Bob and Phyllis avoid Purgatory on their trip by Bob Karolevitz Halifax, Nova Scotia: By the time you read this, the 1999 conference of the International Society of Newspaper Editors (of which I am an associate member) will be history and we'll be home.
We drove more than 5,400 miles � coming and going � to this Canadian Maritime Province for the professional meeting and lots of unrelated fun events.
We heard a defense of the Canadian health system by an ex-patriot American doctor, and a discussion of press ethics by the chief justice of Novia Scotia, Joseph Kennedy, who could make it as a stand-up comedian.
We visited Peggy's Cove near the crash site of Swissair Flight 111 which took 229 lives last September. Two reporters who covered the tragic accident and the Royal Canadian Mounted Police officer who handled the complicated press briefings on that dark and dismal night told us of their involvement in the story which continues to haunt them.
The highlight of our stay in Halifax was attendance at the 20th anniversary of the Nova Scotia International Tattoo. (The word "tattoo" in this context refers to the bugle call signalling all soldiers and sailors to return to their quarters at night).
Some 2,000 military and civilian performers from 10 countries took part in the fast-paced extravaganza which is almost impossible to describe.
You had to see it to believe it!
An emotional high for World War II veterans was reached when massed bands from Germany, Japan and Canada played There'll Always Be an England. Dancers, singers, acrobats, drill teams, scores of bagpipers in kilts and belly laughs provided by the Flying Grandpas were part of the massive show.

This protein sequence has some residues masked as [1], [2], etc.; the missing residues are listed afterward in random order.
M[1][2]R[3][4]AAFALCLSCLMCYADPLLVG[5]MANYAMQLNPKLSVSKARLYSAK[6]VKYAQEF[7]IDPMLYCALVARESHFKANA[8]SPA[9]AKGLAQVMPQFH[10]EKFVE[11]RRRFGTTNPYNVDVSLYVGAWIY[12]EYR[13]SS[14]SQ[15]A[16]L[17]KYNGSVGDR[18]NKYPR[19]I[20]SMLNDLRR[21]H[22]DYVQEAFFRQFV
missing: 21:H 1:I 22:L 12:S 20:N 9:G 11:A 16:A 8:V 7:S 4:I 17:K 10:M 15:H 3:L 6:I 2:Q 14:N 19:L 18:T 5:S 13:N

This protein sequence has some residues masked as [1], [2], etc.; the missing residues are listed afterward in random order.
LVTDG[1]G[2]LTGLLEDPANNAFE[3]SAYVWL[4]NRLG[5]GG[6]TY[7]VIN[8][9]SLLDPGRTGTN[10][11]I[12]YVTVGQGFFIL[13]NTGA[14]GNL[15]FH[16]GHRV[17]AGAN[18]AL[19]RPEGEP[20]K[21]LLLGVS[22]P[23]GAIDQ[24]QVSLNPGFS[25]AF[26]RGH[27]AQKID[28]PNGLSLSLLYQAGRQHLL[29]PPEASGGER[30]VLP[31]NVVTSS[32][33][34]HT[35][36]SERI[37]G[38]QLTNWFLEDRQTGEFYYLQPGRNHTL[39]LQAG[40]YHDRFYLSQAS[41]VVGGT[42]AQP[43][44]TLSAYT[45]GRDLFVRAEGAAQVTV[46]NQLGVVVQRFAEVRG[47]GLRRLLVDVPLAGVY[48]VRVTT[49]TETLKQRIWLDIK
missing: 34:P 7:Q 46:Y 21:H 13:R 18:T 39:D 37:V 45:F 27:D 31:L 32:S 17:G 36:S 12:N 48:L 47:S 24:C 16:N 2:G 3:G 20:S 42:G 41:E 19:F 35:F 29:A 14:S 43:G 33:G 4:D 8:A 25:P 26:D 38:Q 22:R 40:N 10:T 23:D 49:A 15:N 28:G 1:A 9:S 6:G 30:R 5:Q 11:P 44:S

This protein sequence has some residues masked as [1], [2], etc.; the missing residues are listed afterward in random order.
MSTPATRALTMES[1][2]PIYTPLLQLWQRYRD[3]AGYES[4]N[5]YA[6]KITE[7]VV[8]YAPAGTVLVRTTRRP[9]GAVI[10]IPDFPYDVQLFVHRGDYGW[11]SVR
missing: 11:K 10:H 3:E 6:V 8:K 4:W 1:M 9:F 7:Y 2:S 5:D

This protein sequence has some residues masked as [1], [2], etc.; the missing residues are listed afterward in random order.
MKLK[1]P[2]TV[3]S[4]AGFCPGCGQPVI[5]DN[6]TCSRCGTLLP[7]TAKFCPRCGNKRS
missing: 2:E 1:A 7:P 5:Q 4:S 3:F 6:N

We went sailing on Mahone Bay in a spit-and-polished new wooden schooner named the Avon Spirit. We overdosed on mussels and lobsters, got "lost" a few times on busy Halifax streets and attended Mass at the historic St. Mary's Basilica where the choir sang beautifully the works of Mozart and Handel.
A trip around picturesque Cape Breton with its Acadian and Mi 'kmaa Indian heritage ended at the Alexander Graham Bell Museum at Baddeck, one of the finest, most elaborate museums I have ever seen. I always thought Bell just invented the telephone, but his extraordinary range of interests in aeronautics, marine engineering, genetics, medical science and work with the deaf are displayed in this outstanding facility.
Nova Scotians, by and large, are a friendly, out-going people who live on this Canadian peninsula, partly separated from the mainland by the Bay of Fundy where the highest tides in the world have been recorded.
We're glad we made the trip!
A few miscellaneous notes: High school athletes in Freeport, IL are called the Pretzels. Now that's an interesting twist ?
At Sacketts Harbor on Lake Ontario in New York we read about the U.S. victory over five British battleships in the War of 1812. A lone British shot landed near farmers on the shore who promptly reloaded it in a cannon and knocked down the mast of the enemy's flagship.
I have always said our marriage could never survive another wallpapering or a trip to Niagara Falls where we twice have had marital spats over insistence on taking pictures when I couldn't find a place to park. (I think the falls were secretly built there by the Eastman Kodak Company). At any rate, the third time was the charm as we viewed the natural phenomenon from the Canadian side with nary a harsh word.
Editors in the Maritime Provinces refer to Toronto as Purgatory. We made a note to avoid it on the trip home.
© 1999 Robert F. Karolevitz